Notable Players Available In The Rule 5 Draft
The Rule 5 draft is fascinating because of its timing and its format. Positioned right in the middle of the baseball offseason, it gives everyone a chance to scour rosters […]
Big budget leads to more draft risks
by Jim Callis
CHICAGO--A year after I conducted my first draft for Baseball America, a big league club has yet to offer me a job as scouting director.
I can't say that I'm overly impressed with my initial crop of selections either.
Last year, I made picks at what would have been the end of each of the first 10 rounds. I didn't peek and see where the players actually were selected, and I didn't allow myself to load up on players with questionable signability. I assumed a reasonable signing budget of $3.75 million.
I was elated with my first-round pick, outfielder Ryan Sweeney, who tore up big league camp with the White Sox this spring before settling into a so-so season in high Class A. My fourth-rounder, Blue Jays righthander Justin James, is pitching promisingly well in low Class A.
The rest of my draftees have mostly stagnated: Cubs catcher Tony Richie (second round), Astros righty Cliff Davis (third), Padres righty Clark Girardeau (fifth), Clemson first baseman Andy D'Alessio (sixth; I came up with $500,000 to sign him), Devil Rays shortstop Matt Maniscalco (seventh), Red Sox outfielder Chris Durbin (eighth) and Tigers outfielder Michael Brown (ninth). I wasn't able to sign infielder Myron Leslie (10th), who returned to South Florida for his senior year.
Undaunted, I'll take another shot with the 2004 draft, hopefully benefiting from lessons learned. I was too conservative, as my nine signees would have cost a little more than $2.9 million. And picking 31st is no fun, so this time I chose a random mid-round draft slot and wound up with No. 21.
Zeal For Zeringue
As the draft approached, I started to get intrigued by Florida high school third baseman Billy Butler, who's not much of an athlete but is a masher who can produce for power and average. I thought he'd make a tremendous second-round choice and even toyed with the idea of trying to make a statement by popping him at No. 21--and then the Royals cut a predraft deal with him seven picks ahead of me.
That made my decision easier. I never understood why Louisiana State outfielder Jon Zeringue didn't merit much first-round discussion, especially in a draft short on position-player talent, so I'll put my money where my mouth is by selecting him.
He hits for power, he hits for average, runs well for his size (6-foot-2, 205 pounds) and has a strong right-field arm. The Diamondbacks stole him in the real draft's second round at No. 56 overall.
Thanks to the compensation choices in the sandwich round, my second pick doesn't arrive until No. 62. That's just in time, because my target, Wisconsin high school righthander Erik Cordier, went 63rd to the Royals. A projectable 6-foot-3, 197-pounder Cordier was lights out in his first outing this spring, showing an 89-95 mph fastball and two other plus big league pitches in 43-degree weather.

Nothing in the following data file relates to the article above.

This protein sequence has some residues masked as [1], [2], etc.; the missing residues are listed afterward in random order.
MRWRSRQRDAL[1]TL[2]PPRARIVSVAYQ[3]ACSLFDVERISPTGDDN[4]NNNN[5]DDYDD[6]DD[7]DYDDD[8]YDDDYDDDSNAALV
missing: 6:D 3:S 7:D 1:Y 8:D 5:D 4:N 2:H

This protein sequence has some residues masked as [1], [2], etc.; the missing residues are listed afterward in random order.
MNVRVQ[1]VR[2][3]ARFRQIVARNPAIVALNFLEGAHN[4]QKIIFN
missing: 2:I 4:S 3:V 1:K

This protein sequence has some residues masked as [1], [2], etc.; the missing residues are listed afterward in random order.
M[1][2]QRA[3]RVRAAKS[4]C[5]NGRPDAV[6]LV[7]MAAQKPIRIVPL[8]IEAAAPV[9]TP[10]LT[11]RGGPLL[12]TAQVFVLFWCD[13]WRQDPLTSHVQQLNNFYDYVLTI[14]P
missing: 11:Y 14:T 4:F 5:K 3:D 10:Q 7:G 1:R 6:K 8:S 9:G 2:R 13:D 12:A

I also nab my third-rounder, Virginia lefthander Andrew Dobies, just in time at No. 92, three picks ahead of where he went to the Red Sox. Dobies has a clean delivery and keeps hitters off balance with a combination of 85-88 mph fastballs, cutters and changeups. He should reach the majors as fast as any of my draftees.
Gamble In The 10th
My next two picks are college bats, James Madison outfielder Mike Butia (Indians, fifth round) and Clemson third baseman Brad McCann (Marlins, sixth). Butia is similar to Zeringue, and while not as athletic may possess more raw power. McCann, the older brother of Braves catching prospect Brian McCann, also has a potent bat and I'm betting that he'll be able to stay at the hot corner.
I usually like my prospects to have more of a track record than 21 innings for a Southwestern Athletic Conference club, but Southern righty Jason Quarles (Pirates, seventh) has stuff too good to ignore in the sixth. An outfielder who hit .397 at Glen Oak (Mich.) CC in 2003, Quarles hit the mid-90s regularly and flashed a devastating curveball after moving to the mound for the Jaguars.
Looking for some up-the-middle talent, I tab Oral Roberts shortstop Grant Plumley (Yankees, ninth) and Arizona catcher Richard Mercado (Diamondbacks, 12th) as my seventh- and eighth-rounders. Plumley made just four errors in 61 games and should be able to hit after some minor mechanical adjustments. Mercado has good all-around defensive skills and a nice approach at the plate.
I'll save a little money in the ninth round with Montclair State senior lefty Jeff Gogal (Marlins, 12th), who oozes pitchability and nearly went through the entire Cape Cod League season without allowing an earned run last summer. At this point, my first nine picks should cost me roughly $3.2 million.
Given that I was so under budget in 2003, I'm going to take a high-price gamble in the 10th round: Georgia Tech righthander/DH Micah Owings (Cubs, 19th). Owings' hard sinker and power bat make him a second-round talent as a pitcher and hitter, and he might be able to play third base if not the outfield. He fell because of signability, but I'll do my best to sign him for second-round money by the end of the summer.
We'll check back at Draft Report Card time in the fall to see if how I fared with Owings and the rest of my selections. I took nine collegians and just one high schooler, though that's just the way my draft board fell and not reflective of a pronounced preference for college players.